October 1958: Videotape recording starts in Britain; prior to this the only way to record programmes was to use film (telerecording).

Cover of Radio Times, Coronation edition, 31 May – 6 June 1953, Science Museum Group collection


11 July 1962: First transatlantic satellite link via Telstar.

16 April 1964: First live link from Japan via Telstar II.

20 April 1964: BBC2 scheduled to open on 625 lines. Massive power failure in West London means gala opening night is cancelled. BBC2 opens the following morning, 21 April, with episode of Play School.

2 May 1965: First trans-Atlantic satellite television transmission from the USA is made via the geosynchronous satellite Intelsat I, nicknamed ‘Early Bird’.

3 March 1966: The Phase Alternating Line (PAL) colour television system is officially adopted for the UK.

1 July 1967: Regular colour transmissions begin on BBC2.

July–August 1968: New ITV contracts start: new companies include London Weekend Television, Thames Television and Yorkshire Television.

15 November 1969: Regular colour transmissions begin on BBC1 and ITV.

19–20 July 1969: First live television pictures of men on the Moon as the Apollo 11 mission is broadcast.

First Broadcast BBC 2
Graphic celebrating the launch of BBC2, 1964


January 1971: The Open University begins broadcasting from the old BBC studios at Alexandra Palace.


29 July 1981: Biggest outside broadcast to date: the wedding of Prince Charles and Lady Diana Spencer (750 million viewers in 74 countries).

1 January 1982: New ITV contracts start. New companies include Central Television, TVS and TSW.

2 November 1982: Channel 4 television begins broadcasting.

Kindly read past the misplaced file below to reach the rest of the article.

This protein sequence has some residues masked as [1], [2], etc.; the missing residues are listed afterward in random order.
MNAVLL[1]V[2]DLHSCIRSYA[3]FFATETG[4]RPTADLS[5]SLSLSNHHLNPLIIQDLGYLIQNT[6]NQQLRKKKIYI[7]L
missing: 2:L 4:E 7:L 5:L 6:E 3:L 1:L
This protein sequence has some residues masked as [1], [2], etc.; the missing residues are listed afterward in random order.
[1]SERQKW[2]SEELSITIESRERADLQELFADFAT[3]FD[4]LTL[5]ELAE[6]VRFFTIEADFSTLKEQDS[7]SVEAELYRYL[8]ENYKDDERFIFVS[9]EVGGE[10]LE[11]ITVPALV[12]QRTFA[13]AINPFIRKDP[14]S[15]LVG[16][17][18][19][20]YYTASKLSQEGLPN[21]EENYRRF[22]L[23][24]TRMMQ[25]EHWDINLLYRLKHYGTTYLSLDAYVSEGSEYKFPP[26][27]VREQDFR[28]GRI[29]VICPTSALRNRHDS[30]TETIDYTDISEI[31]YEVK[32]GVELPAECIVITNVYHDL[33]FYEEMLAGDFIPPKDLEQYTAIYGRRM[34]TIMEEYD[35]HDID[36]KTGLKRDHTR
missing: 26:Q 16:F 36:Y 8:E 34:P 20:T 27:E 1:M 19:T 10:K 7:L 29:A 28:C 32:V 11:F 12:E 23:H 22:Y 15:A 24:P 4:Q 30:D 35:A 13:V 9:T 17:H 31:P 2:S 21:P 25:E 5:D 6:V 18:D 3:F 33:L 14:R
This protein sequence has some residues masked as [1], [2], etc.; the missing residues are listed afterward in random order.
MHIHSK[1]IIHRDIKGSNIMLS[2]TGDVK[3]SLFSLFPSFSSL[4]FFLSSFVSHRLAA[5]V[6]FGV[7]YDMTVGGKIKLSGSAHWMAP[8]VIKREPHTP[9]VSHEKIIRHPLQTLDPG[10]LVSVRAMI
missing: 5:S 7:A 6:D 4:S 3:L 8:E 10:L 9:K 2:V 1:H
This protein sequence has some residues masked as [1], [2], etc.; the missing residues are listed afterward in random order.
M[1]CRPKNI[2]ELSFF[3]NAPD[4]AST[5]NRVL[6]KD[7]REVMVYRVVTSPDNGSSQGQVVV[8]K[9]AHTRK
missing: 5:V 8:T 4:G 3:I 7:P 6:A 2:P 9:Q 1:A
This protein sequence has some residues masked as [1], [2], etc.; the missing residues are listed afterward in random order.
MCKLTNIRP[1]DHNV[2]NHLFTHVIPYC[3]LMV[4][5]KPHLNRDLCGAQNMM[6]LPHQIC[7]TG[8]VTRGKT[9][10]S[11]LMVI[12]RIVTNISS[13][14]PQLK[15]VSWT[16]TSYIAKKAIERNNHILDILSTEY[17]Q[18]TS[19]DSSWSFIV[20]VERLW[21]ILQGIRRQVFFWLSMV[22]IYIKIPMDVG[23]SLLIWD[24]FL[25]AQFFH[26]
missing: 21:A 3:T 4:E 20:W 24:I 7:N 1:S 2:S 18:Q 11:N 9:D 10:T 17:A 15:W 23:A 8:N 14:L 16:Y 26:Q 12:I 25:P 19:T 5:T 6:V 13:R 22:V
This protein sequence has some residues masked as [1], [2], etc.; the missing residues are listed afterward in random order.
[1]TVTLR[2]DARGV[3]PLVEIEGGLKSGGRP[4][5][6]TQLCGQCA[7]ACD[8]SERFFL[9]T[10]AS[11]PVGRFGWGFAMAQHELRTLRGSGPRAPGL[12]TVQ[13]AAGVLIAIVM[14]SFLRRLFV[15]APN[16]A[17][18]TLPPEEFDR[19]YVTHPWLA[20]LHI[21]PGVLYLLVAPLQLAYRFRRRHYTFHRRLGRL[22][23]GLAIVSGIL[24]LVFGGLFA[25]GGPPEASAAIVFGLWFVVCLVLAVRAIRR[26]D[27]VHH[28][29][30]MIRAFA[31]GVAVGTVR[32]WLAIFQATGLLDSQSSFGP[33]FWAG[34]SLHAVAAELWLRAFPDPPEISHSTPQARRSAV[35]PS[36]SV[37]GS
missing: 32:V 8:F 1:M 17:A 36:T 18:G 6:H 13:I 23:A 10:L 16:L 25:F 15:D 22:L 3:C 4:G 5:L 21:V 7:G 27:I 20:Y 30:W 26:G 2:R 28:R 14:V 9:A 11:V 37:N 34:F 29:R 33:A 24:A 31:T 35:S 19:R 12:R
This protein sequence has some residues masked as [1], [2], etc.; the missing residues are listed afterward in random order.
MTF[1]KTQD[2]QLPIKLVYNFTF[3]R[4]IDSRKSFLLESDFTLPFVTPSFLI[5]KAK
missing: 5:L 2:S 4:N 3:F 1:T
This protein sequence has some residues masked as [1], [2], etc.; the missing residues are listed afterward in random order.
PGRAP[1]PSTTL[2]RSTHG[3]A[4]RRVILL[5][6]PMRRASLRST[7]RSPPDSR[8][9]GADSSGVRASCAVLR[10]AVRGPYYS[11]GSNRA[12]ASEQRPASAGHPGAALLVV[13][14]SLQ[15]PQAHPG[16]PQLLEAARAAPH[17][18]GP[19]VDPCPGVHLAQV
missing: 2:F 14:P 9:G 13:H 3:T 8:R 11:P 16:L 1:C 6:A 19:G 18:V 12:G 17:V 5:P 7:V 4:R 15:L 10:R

17 January 1983: BBC Breakfast Time (breakfast television) starts.

2 November 1983: TV-AM breakfast television starts.

6 February 1989: Launch of Sky (satellite television provider).


29 April 1990: Launch of British Satellite Broadcasting (BSB) (satellite television broadcaster).

2 November 1990: Sky and BSB merge to form BSkyB.

1 January 1993: New ITV contracts start. New companies include Carlton Television, Meridian Broadcasting, Westcountry Television and GMTV. Old companies lost in the franchise change include TV-AM, TVS, TSW and Thames.

31 March 1997: Channel 5 begins broadcasting.

1 October 1998: BSkyB begins digital TV transmissions from a new generation of satellites as Sky Digital.


22 October 2002: UK’s Freeview free-to-air digital terrestrial television (DTT) service officially begins.

2 February 2004: Merger of Granada Television and Carlton Television is completed. The new company is named ITV plc.

27 May 2006: The BBC begins broadcasting in high-definition (HDTV) on their new subscription channel BBC HD.

17 October 2007: The gradual switch-off of all analogue terrestrial TV broadcasts begins in Whitehaven. The last regions will be switched off in 2012.

25 December 2007: The BBC launches iPlayer, an internet service for watching previously aired TV shows.

January 2008: Warner Home Video announces that it will support only Blu-ray Discs, setting off a chain reaction in favour of the format.

6 May 2008: The Freesat satellite service starts, including the first non-subscription HDTV channels.


30 March 2010: Freeview HD is launched across the UK, featuring the new Channel 4 HD.

1 October 2010: Sky launches Europe’s first stereoscopic (3DTV) television channel.

28 February 2011: Product placement is permitted on UK television for the first time.

2012–2013: The BBC sells Television Centre, and moves most of its operations from Television Centre to other BBC sites, particularly Broadcasting House and MediaCityUK in Salford. ITV plc also relocates many of its studios and operations from the Old Granada Studios to MediaCityUK, including the Coronation Street set.

4 January 2012: Netflix launches its movie and TV streaming service in the UK.

July–August 2012: London hosts the 2012 Olympics, and the BBC wins the UK contract to broadcast all Olympic tournaments up to 2020. Coverage of the Paralympic Games is broadcast on Channel 4 for the first time.

24 October 2012: The switch-off of all analogue terrestrial TV broadcasts completes in Northern Ireland.

2013–2016: Phase one of the Local Digital Television Programme Services (L-DTPS) sees new local television services launch in 21 local areas, licenced by Ofcom.